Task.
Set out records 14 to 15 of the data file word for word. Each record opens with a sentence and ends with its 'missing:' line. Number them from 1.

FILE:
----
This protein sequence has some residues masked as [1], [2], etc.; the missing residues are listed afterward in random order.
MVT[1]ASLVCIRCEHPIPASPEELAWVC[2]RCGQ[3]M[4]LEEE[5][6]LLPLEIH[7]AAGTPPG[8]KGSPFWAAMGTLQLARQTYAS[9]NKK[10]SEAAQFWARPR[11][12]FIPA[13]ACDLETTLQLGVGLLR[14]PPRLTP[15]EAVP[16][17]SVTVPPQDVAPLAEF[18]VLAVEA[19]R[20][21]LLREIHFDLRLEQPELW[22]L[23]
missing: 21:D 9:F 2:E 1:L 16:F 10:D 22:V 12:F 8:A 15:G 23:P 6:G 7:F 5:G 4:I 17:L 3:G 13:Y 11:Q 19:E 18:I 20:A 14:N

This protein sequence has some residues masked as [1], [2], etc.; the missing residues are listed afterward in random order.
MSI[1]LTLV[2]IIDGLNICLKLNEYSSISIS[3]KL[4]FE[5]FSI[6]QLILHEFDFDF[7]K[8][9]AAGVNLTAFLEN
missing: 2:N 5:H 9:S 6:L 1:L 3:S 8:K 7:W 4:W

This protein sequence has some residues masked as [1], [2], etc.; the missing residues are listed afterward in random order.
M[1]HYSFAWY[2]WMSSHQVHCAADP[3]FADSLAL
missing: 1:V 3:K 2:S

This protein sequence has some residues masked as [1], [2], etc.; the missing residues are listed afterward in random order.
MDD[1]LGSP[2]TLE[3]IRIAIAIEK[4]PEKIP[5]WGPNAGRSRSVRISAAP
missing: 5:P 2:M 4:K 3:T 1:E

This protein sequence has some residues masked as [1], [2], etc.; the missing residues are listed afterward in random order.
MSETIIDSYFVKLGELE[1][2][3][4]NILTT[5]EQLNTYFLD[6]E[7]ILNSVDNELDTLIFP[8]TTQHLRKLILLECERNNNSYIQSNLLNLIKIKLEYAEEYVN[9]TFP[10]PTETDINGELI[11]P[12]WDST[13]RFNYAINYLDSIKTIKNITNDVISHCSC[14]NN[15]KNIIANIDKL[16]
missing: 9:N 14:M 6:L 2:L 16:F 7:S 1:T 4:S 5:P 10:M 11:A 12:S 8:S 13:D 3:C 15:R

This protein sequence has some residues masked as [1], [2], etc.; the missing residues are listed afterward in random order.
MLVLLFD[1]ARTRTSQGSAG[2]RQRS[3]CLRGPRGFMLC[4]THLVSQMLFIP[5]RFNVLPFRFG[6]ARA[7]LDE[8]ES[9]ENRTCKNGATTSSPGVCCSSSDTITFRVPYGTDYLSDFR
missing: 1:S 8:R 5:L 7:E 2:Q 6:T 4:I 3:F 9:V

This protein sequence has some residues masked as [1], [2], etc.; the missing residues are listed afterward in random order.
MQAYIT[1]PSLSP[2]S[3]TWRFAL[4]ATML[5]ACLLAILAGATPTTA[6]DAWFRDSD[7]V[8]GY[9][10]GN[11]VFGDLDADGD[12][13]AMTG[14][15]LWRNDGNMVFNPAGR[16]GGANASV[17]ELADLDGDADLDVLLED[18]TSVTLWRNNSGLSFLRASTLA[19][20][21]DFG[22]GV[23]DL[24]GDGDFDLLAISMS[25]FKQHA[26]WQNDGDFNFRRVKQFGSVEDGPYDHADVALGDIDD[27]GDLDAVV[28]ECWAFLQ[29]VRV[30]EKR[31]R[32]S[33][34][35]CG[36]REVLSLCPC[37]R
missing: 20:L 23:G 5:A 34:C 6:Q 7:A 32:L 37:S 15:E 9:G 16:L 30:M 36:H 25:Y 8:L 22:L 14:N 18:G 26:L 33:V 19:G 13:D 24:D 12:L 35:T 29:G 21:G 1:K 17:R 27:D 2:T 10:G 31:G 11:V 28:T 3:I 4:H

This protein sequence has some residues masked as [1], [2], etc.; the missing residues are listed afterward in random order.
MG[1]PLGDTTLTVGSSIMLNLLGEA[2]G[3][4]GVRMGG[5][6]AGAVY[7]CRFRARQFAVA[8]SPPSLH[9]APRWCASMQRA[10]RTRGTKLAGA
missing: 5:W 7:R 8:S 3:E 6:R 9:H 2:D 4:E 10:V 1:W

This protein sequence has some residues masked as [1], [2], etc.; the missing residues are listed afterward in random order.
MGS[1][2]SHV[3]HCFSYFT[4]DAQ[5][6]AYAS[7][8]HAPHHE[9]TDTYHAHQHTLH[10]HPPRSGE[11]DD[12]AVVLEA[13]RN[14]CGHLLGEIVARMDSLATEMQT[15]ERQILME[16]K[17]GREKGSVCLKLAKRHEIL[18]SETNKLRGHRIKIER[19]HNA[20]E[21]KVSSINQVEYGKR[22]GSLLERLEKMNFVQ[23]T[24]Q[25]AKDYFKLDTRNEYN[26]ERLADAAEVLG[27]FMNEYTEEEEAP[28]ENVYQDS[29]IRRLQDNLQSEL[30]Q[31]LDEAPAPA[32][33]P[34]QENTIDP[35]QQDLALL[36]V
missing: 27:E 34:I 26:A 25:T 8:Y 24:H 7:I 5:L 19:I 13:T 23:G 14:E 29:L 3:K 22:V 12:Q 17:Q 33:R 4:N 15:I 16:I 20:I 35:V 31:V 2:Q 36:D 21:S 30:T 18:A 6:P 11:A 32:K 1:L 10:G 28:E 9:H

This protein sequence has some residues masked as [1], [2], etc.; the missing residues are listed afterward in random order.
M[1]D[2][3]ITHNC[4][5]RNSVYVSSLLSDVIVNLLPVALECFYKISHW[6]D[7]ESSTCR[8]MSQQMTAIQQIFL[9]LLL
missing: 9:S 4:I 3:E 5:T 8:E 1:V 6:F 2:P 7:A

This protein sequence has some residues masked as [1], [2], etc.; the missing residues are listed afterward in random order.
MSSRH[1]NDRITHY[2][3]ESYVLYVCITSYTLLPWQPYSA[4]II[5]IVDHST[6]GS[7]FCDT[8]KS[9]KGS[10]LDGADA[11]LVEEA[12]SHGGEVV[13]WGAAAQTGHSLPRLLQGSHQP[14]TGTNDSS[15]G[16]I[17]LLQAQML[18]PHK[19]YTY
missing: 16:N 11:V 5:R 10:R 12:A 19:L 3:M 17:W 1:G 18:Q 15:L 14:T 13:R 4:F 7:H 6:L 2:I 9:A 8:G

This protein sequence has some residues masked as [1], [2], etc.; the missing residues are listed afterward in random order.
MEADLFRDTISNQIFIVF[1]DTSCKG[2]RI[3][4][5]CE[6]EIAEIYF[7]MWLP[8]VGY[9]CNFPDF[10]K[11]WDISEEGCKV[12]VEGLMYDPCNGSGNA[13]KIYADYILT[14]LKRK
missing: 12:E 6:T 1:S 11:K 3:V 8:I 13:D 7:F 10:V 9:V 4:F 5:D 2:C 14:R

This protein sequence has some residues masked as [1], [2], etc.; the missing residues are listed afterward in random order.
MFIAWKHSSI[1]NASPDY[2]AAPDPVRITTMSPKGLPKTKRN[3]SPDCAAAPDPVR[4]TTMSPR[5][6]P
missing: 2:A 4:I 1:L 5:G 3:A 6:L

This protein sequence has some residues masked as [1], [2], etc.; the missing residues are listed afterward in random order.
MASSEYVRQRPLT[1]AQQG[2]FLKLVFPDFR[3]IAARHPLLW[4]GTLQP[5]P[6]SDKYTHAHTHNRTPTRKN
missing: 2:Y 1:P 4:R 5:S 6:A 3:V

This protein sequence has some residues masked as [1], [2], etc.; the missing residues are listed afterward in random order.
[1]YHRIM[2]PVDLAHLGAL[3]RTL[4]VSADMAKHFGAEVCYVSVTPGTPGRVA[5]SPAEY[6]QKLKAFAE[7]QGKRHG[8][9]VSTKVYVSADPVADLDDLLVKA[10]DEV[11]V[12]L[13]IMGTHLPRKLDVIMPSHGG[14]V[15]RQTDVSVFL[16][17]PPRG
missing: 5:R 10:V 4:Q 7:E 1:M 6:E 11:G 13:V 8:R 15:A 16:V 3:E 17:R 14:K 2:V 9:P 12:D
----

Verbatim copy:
This protein sequence has some residues masked as [1], [2], etc.; the missing residues are listed afterward in random order.
MASSEYVRQRPLT[1]AQQG[2]FLKLVFPDFR[3]IAARHPLLW[4]GTLQP[5]P[6]SDKYTHAHTHNRTPTRKN
missing: 2:Y 1:P 4:R 5:S 6:A 3:V

This protein sequence has some residues masked as [1], [2], etc.; the missing residues are listed afterward in random order.
[1]YHRIM[2]PVDLAHLGAL[3]RTL[4]VSADMAKHFGAEVCYVSVTPGTPGRVA[5]SPAEY[6]QKLKAFAE[7]QGKRHG[8][9]VSTKVYVSADPVADLDDLLVKA[10]DEV[11]V[12]L[13]IMGTHLPRKLDVIMPSHGG[14]V[15]RQTDVSVFL[16][17]PPRG
missing: 5:R 10:V 4:Q 7:E 1:M 6:E 11:G 13:V 8:R 15:A 16:V 3:E 17:R 14:K 2:V 9:P 12:D